Summer is a great time for starting quick sewing projects, and it is so satisfying to hold up a finished outfit at the end of an afternoon. Getting a project done in a reasonable amount of time can be a lot of fun, but what if your quick project turns into a summer-long nightmare? Do you give up and put the machine away? Or do you keep fighting the tangled mass of thread and fabric? Here are some tips for avoiding knots in you projects.

Start Off on the Right Foot

Some sewing machines have different presser feet for different stitches. While a quick look at the ones that come with your machine may not reveal much more than subtle differences, using the wrong one can result in broken needles and tangled bobbins. Many digital machines have a sensor that will detect whether or not you are using the correct foot and will display an error message if they detect a mismatch. However, if your machine does not have this feature, it is important to check the presser foot manually by turning the flywheel slowly and making sure the needle clears the opening in the foot properly.

Keep a Healthy Amount of Tension

Adjusting the tension in your stitches is a bit of an art and a science. There is no specific setting that is perfect for every fabric. Before working with any new fabric, always sew a test patch to make sure the tension on your machine is adjusted properly for that particular fabric. If the stitches are loose and loopy, the tension needs to be increased, and if the stitches are tight and tangled, the tension needs to be decreased.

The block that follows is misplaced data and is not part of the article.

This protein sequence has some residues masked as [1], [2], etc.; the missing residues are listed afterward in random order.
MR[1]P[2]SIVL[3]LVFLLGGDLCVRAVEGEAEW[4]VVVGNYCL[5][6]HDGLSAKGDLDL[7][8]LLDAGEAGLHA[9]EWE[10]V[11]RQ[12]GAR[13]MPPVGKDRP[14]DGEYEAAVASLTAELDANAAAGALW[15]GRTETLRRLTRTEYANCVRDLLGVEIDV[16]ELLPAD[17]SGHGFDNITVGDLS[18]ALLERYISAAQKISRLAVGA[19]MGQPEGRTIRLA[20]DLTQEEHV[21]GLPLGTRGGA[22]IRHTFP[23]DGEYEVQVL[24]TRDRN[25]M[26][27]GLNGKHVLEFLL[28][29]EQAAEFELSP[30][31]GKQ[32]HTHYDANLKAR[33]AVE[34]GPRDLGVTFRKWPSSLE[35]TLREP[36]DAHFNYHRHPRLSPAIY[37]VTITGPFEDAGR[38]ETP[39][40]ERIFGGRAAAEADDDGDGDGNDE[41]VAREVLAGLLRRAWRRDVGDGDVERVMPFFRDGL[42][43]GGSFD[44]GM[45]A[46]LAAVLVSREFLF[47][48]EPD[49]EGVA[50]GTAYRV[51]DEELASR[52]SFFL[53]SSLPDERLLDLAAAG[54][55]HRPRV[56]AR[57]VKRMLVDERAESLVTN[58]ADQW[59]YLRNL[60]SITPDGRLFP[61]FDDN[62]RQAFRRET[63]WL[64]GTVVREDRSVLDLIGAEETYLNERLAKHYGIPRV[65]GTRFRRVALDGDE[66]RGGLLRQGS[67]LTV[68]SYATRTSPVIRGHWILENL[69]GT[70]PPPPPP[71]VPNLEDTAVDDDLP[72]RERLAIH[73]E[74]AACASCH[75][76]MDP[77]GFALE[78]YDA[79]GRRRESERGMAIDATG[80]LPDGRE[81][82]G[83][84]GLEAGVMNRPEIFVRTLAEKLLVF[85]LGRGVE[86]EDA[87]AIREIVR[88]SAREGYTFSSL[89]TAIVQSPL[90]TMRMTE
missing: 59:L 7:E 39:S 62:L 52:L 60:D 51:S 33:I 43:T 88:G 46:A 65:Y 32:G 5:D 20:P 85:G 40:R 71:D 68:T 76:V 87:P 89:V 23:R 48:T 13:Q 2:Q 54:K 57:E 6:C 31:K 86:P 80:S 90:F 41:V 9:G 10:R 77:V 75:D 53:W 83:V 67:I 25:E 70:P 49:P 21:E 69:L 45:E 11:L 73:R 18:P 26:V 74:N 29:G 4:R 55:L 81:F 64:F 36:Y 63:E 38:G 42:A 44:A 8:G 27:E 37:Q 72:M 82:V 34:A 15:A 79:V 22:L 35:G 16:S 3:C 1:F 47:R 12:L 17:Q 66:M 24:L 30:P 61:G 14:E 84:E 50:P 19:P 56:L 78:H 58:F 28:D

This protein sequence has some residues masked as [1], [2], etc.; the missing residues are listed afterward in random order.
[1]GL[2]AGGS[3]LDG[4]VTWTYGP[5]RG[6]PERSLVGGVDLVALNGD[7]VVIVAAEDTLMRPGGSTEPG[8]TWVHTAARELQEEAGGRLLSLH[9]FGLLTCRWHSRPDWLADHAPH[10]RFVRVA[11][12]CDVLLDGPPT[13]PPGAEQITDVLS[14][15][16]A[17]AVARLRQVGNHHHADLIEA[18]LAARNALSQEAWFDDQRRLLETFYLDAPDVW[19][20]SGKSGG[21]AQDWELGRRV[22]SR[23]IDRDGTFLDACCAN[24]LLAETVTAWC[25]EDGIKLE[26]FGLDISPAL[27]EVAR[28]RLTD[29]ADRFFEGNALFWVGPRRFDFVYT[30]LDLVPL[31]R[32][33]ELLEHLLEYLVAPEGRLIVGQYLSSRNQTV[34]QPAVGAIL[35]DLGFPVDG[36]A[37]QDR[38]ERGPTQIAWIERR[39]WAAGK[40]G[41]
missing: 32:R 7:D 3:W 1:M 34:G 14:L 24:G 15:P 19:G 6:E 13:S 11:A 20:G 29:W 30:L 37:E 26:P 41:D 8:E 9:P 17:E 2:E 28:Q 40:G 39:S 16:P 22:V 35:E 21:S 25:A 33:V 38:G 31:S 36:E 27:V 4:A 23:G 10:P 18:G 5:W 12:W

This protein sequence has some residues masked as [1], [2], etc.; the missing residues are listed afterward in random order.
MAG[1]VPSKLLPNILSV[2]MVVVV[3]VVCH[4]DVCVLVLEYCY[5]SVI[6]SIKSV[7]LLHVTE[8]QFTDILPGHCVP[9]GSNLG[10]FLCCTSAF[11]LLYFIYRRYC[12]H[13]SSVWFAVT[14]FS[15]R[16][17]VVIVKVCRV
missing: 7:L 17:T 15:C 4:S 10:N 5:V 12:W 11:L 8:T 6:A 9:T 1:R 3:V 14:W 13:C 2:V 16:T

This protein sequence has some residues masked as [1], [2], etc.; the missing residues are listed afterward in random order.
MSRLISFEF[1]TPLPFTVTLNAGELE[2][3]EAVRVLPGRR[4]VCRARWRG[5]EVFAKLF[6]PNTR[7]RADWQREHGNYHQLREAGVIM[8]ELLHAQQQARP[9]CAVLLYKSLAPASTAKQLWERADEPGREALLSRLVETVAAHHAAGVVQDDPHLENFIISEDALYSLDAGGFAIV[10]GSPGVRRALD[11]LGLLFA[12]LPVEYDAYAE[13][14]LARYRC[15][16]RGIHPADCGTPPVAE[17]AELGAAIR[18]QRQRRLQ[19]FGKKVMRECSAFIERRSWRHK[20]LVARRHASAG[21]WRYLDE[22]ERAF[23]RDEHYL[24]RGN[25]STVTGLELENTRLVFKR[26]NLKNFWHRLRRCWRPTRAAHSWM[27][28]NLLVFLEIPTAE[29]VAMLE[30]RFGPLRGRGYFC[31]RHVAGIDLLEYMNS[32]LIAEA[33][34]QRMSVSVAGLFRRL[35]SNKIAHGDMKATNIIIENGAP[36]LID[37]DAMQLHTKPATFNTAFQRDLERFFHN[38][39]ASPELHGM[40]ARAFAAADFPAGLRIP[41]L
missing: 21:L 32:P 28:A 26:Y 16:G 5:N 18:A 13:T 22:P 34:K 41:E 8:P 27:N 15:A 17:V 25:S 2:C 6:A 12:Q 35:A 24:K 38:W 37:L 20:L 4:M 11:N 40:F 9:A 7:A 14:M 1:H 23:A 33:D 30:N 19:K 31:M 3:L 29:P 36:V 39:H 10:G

Another thing that can have a serious effect on the tension of your thread is the bobbin. If you have tried adjusting the tension levels on the machine but are still getting knots, try re-threading your bobbin. A loosely threaded bobbin will cause tension problems in your under stitching. Make sure you follow your machine's bobbin threading procedure precisely in order to avoid this. 

Compatibility is the Key

Certain fabrics, such as satin and knit jersey, are very temperamental if you are using the wrong needle. By making sure your needle is compatible with your fabric, you can avoid this problem before you begin sewing. In order to test this compatibility, hold up a piece of your fabric and prick it with the needle you plan to use. If the needle goes into the fabric with minimal resistance, you have found the right combination. If it does not, try a smaller universal needle or one that is specifically designed for the type of fabric you are using. 

By following these simple tips, you can make sure that your summer sewing projects are successful. Get more sewing tips and information about different machines by talking with someone at a business like Hi Fashion Sewing Machines.